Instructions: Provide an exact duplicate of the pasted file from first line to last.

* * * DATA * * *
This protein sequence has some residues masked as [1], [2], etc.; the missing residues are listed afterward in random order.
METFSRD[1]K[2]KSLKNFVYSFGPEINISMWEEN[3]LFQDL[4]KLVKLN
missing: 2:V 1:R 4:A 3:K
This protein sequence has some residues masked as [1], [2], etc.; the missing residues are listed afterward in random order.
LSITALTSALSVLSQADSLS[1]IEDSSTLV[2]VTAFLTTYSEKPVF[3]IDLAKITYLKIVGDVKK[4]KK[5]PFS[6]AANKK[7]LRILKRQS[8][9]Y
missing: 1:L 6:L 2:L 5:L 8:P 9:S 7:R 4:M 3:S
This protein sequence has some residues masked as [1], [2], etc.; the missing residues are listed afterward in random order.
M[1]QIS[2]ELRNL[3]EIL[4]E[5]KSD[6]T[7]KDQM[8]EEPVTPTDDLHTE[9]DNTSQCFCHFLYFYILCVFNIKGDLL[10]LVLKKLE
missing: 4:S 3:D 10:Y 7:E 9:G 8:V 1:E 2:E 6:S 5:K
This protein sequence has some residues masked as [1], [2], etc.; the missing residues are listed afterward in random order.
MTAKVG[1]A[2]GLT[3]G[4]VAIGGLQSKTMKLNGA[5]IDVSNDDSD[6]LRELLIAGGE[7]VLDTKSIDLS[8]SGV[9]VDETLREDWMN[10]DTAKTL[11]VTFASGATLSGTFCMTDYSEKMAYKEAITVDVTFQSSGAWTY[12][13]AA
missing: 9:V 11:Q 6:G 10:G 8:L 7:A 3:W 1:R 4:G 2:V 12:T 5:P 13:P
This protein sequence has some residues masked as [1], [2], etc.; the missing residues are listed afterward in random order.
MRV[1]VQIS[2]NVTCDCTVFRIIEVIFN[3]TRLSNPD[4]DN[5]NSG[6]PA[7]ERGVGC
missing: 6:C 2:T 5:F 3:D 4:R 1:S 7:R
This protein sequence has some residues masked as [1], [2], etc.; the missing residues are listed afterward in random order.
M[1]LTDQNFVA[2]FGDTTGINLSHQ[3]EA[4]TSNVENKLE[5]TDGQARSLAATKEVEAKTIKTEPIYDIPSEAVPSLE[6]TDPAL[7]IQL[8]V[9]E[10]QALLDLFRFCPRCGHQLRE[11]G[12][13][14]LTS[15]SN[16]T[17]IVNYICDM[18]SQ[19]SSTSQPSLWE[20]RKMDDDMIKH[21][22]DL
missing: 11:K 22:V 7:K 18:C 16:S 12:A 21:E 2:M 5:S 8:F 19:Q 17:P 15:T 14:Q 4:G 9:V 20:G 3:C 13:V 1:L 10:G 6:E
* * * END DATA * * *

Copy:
This protein sequence has some residues masked as [1], [2], etc.; the missing residues are listed afterward in random order.
METFSRD[1]K[2]KSLKNFVYSFGPEINISMWEEN[3]LFQDL[4]KLVKLN
missing: 2:V 1:R 4:A 3:K
This protein sequence has some residues masked as [1], [2], etc.; the missing residues are listed afterward in random order.
LSITALTSALSVLSQADSLS[1]IEDSSTLV[2]VTAFLTTYSEKPVF[3]IDLAKITYLKIVGDVKK[4]KK[5]PFS[6]AANKK[7]LRILKRQS[8][9]Y
missing: 1:L 6:L 2:L 5:L 8:P 9:S 7:R 4:M 3:S
This protein sequence has some residues masked as [1], [2], etc.; the missing residues are listed afterward in random order.
M[1]QIS[2]ELRNL[3]EIL[4]E[5]KSD[6]T[7]KDQM[8]EEPVTPTDDLHTE[9]DNTSQCFCHFLYFYILCVFNIKGDLL[10]LVLKKLE
missing: 4:S 3:D 10:Y 7:E 9:G 8:V 1:E 2:E 6:S 5:K
This protein sequence has some residues masked as [1], [2], etc.; the missing residues are listed afterward in random order.
MTAKVG[1]A[2]GLT[3]G[4]VAIGGLQSKTMKLNGA[5]IDVSNDDSD[6]LRELLIAGGE[7]VLDTKSIDLS[8]SGV[9]VDETLREDWMN[10]DTAKTL[11]VTFASGATLSGTFCMTDYSEKMAYKEAITVDVTFQSSGAWTY[12][13]AA
missing: 9:V 11:Q 6:G 10:G 8:L 7:A 3:W 1:R 4:G 2:V 12:T 5:P 13:P
This protein sequence has some residues masked as [1], [2], etc.; the missing residues are listed afterward in random order.
MRV[1]VQIS[2]NVTCDCTVFRIIEVIFN[3]TRLSNPD[4]DN[5]NSG[6]PA[7]ERGVGC
missing: 6:C 2:T 5:F 3:D 4:R 1:S 7:R
This protein sequence has some residues masked as [1], [2], etc.; the missing residues are listed afterward in random order.
M[1]LTDQNFVA[2]FGDTTGINLSHQ[3]EA[4]TSNVENKLE[5]TDGQARSLAATKEVEAKTIKTEPIYDIPSEAVPSLE[6]TDPAL[7]IQL[8]V[9]E[10]QALLDLFRFCPRCGHQLRE[11]G[12][13][14]LTS[15]SN[16]T[17]IVNYICDM[18]SQ[19]SSTSQPSLWE[20]RKMDDDMIKH[21][22]DL
missing: 11:K 22:V 7:K 18:C 16:S 12:A 21:E 2:M 5:S 8:F 19:Q 17:P 15:T 14:Q 4:G 9:V 20:G 3:C 13:V 1:L 10:G 6:E